KU forcefully denies committing recruiting violations

The University of Kansas released a series of documents on Thursday night stating that Bill Self promoted "an atmosphere of compliance" in the basketball program.
Denny Medley-USA TODAY Sports

LAWRENCE, Kan. — The University of Kansas forcefully objected to charges that its storied men’s basketball program, currently No. 1 in the nation, and its football programs had committed significant violations tied primarily to recruiting when it issued its formal response to the NCAA’s notice of allegations Thursday night.

In a series of documents totaling nearly 300 pages of arguments and supporting materials, the school claims several facts involving Bill Self’s basketball program are in dispute, including charges that Kansas lacked institutional control and its Hall of Fame coach and his assistant, Kurtis Townsend, had committed a series of high-level violations.

“There is no reasonable conclusion that members of the university, including the men’s basketball staff, knew or should have known about any violations of NCAA rules,” the response said. “Self had no knowledge of any NCAA rules violations or illicit conduct exhibited by Adidas, its employees or its consultants. … Voluminous evidence demonstrates uncontestably that Coach Self did, in fact, promote an atmosphere of compliance.”

The NCAA issued its original notice of allegations on Sept. 23, which included five violations for men’s basketball — all Level 1, the most severe — and two lesser violations for football. The school then received an amended notice Jan. 30 that added an eighth, low-level violation involving the current football staff led by Les Miles.

While the NCAA’s notice does not detail what Kansas is accused of doing, the program was among the most prominent in an NCAA probe into a pay-for-play scheme that began with an FBI investigation into apparel company Adidas. One of its former employees testified at trial that he made payments to the family of one Kansas recruit and the guardian of a current player, and text messages presented in court revealed a close relationship between Self and the Adidas employee.

The school had a Thursday deadline to issue its response. Ultimately, a hearing will be scheduled and Kansas will present its case. The NCAA will then issue its ruling, often within several months, and the school retains the right to appeal.

“To be candid with you, I haven’t had much to do with it,” Self said Wednesday night, shortly after the Jayhawks beat TCU in their home finale to clinch a share of the Big 12 regular-season title. “I haven’t let that bog me down as a distraction. It certainly won’t moving forward. That was something that had to happen from a mandatory standpoint, but it is no more than what it was three or four moths ago. It’s the next play.”

Kansas is hardly the only big-name program involved in the case. North Carolina State received notice of two violations, among them a failure-to-monitor charge against former coach Mark Gottfied. Arizona, Auburn, Southern California and Creighton are among the other programs that have been caught in the crosshairs.

The former Adidas employee, T.J. Gassnola, testified in October that he made a a $90,000 payment to the family of then-Kansas recruit Billy Preston and $2,500 to the guardian of forward Silvio De Sousa, who just this week finished a 12-game suspension for an unrelated issue — he was involved in a brawl during a game against Kansas State. Gassnola also said he paid $20,000 to Fenny Falmagne, De Sousa’s guardian, to pry him loose from an agreement with Maryland.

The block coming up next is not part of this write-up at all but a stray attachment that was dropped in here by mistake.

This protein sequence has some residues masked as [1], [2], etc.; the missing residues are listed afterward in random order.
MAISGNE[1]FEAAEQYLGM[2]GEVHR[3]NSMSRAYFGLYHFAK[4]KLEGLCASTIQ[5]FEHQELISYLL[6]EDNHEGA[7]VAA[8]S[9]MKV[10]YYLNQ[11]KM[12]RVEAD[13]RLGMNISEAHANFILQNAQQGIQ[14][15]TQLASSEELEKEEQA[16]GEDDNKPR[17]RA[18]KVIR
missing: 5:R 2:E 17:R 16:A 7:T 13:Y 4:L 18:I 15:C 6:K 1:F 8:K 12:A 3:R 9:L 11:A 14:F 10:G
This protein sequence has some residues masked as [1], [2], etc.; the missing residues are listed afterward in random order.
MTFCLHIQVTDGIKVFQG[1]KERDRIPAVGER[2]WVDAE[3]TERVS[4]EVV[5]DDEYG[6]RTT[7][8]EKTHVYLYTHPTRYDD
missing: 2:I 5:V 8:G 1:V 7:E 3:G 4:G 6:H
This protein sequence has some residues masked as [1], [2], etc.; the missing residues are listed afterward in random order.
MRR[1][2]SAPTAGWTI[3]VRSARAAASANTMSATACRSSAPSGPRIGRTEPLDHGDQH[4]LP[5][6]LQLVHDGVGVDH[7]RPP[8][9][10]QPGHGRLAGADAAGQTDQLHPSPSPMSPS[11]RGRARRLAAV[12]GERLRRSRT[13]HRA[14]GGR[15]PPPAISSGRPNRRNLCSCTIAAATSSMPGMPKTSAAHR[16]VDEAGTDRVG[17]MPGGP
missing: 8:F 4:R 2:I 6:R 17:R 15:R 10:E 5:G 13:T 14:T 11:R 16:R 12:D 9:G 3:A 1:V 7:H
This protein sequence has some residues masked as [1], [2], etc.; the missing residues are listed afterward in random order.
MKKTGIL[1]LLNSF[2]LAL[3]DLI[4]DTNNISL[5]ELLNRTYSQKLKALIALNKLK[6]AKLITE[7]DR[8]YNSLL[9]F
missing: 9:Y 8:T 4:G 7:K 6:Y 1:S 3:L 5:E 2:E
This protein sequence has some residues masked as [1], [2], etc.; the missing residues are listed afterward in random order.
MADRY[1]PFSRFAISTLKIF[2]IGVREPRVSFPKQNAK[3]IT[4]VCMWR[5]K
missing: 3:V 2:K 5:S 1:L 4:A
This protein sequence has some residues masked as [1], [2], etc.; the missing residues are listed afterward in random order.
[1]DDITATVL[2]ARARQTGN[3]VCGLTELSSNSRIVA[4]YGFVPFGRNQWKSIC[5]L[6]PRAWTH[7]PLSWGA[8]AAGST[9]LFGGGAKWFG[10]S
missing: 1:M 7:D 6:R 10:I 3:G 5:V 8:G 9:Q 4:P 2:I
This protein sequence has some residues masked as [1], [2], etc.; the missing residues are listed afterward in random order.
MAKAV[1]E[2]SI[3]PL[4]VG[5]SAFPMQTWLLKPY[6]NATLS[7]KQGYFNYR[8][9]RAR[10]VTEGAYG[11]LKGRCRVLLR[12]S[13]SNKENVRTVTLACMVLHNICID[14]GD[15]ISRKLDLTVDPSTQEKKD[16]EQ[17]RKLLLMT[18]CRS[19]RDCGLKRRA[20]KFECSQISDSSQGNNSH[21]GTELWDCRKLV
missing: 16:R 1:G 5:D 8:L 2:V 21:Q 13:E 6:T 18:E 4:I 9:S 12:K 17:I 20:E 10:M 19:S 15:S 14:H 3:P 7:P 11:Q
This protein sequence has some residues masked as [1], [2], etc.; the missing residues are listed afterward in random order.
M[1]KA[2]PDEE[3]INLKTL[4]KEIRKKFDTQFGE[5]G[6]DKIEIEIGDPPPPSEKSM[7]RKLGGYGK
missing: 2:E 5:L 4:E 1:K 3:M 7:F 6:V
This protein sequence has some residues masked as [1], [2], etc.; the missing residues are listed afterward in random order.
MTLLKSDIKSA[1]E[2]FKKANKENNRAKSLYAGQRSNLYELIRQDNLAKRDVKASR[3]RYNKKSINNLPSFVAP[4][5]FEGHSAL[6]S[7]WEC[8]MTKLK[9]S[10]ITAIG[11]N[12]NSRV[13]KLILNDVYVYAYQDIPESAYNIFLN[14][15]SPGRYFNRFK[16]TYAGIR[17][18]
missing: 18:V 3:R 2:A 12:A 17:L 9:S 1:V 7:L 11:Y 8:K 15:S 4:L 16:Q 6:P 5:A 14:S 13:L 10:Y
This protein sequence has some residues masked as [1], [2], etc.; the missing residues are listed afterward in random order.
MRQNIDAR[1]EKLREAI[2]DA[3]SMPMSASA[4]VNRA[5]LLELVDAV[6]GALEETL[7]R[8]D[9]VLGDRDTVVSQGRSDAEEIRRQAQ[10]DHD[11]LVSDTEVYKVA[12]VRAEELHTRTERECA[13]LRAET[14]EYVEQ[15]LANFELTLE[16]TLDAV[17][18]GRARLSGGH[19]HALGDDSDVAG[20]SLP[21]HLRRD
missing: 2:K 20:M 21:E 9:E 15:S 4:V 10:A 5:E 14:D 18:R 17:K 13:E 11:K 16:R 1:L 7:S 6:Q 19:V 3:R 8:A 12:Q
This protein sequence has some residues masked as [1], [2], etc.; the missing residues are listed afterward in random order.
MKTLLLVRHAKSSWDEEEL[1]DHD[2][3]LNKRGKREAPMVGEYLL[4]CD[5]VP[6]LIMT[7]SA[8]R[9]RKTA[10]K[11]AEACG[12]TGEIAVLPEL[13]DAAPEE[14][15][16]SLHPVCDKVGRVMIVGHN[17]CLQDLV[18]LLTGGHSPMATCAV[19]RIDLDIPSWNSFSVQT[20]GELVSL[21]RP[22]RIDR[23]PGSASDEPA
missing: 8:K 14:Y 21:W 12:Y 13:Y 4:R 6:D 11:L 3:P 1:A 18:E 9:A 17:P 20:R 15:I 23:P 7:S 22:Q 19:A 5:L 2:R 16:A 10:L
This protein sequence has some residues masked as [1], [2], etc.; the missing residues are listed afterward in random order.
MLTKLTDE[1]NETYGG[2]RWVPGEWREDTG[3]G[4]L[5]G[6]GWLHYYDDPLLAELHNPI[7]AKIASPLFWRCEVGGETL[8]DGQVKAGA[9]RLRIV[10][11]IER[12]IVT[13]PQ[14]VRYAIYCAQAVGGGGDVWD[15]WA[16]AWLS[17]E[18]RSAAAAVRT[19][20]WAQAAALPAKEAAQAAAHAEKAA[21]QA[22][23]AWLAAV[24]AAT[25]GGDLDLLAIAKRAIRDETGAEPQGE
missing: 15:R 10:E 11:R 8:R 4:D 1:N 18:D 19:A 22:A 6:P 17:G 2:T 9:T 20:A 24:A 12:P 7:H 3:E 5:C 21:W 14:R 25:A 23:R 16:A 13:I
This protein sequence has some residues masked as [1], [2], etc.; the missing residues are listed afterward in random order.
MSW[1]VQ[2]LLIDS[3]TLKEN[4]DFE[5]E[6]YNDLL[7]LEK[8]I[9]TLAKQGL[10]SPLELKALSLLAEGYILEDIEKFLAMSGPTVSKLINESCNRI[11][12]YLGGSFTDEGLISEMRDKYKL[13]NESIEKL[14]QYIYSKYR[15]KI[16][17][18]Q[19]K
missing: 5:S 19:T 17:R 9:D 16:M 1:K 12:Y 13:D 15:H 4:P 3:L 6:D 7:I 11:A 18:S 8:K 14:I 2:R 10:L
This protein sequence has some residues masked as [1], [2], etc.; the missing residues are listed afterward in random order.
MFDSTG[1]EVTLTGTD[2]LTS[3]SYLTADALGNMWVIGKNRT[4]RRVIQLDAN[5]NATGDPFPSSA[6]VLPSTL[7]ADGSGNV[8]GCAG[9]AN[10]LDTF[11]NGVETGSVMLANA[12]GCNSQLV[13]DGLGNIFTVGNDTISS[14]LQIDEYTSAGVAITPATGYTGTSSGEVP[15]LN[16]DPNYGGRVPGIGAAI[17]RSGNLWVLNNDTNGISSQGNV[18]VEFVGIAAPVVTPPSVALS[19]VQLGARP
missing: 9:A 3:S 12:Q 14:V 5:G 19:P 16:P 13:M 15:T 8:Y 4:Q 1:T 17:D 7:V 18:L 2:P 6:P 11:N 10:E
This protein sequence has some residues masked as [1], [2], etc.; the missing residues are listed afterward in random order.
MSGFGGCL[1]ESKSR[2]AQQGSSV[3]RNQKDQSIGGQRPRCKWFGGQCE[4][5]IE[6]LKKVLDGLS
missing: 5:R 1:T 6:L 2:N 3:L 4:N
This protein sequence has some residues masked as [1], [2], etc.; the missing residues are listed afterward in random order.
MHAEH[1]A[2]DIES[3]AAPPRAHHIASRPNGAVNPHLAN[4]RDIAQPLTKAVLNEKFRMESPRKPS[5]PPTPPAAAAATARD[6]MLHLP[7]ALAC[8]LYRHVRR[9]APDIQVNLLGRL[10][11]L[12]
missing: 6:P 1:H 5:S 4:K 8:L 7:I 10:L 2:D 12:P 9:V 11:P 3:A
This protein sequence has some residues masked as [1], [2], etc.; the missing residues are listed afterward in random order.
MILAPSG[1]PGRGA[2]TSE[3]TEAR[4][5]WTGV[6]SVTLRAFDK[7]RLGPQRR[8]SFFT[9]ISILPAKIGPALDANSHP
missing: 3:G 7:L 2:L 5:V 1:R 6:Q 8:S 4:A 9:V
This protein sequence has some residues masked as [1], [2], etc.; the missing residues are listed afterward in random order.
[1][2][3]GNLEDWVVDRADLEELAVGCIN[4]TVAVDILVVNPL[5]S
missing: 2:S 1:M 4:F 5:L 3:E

Gassnola, who avoided prison time by cooperating with the FBI, insisted Self and his coaching staff were unaware of the payments, even though text messages detailed their close relationship. But an attorney for former Adidas executive James Gatto told a jury that his client approved the payment to Falmagne only after Self and Townsend requested it.

The school’s response Thursday night goes painstakingly, point-by-point in disputing the vast majority of the NCAA’s accusations. Perhaps the biggest claim is that Adidas, which last April signed a 14-year, $196 million contract extension with Kansas, and its employees were representatives of the school’s athletic interests during the period of the alleged violations — thus, they were acting on the school’s behalf.

“While there is no denying that the conduct of those associated with Adidas may have broken criminal law,” the school’s response said, “the University of Kansas and its employees should not be held responsible for that conduct.”

Gatto, former Adidas consultant Merl Code and handler Chris Dawkins already have been found guilty of felony charges of wire fraud and conspiracy to commit wire fraud in connection with the FBI probe. Gassnola was given probation as part of his cooperation agreement with federal prosecutors.

Meanwhile, the Jayhawks (27-3, 16-1) have weathered the off-the-court turmoil to put together one of their best regular seasons in years. They have a chance to win the Big 12 title outright Saturday with a win at Texas Tech or if Baylor loses at West Virginia, and they have the inside track on the No. 1 overall seed in the NCAA Tournament.

Two of their players, Devon Dotson and Udoka Azubuike, are front-runners for Big 12 Player of the Year, and each is present on just about every watch list for national awards. They also are likely to be chosen in the upcoming NBA draft.

“We’ve dealt with some stuff that’s been pretty well-known publicly with basically very little fault to the guys,” Self acknowledged. “I mean, Silvio made a bad, bad error in judgment the one time, but other than that, the guys have handled the distractions as if they’re not distractions, and you know, that can be taxing on a team mentally. I think they’ve been great and I think they’ve acted maturely.”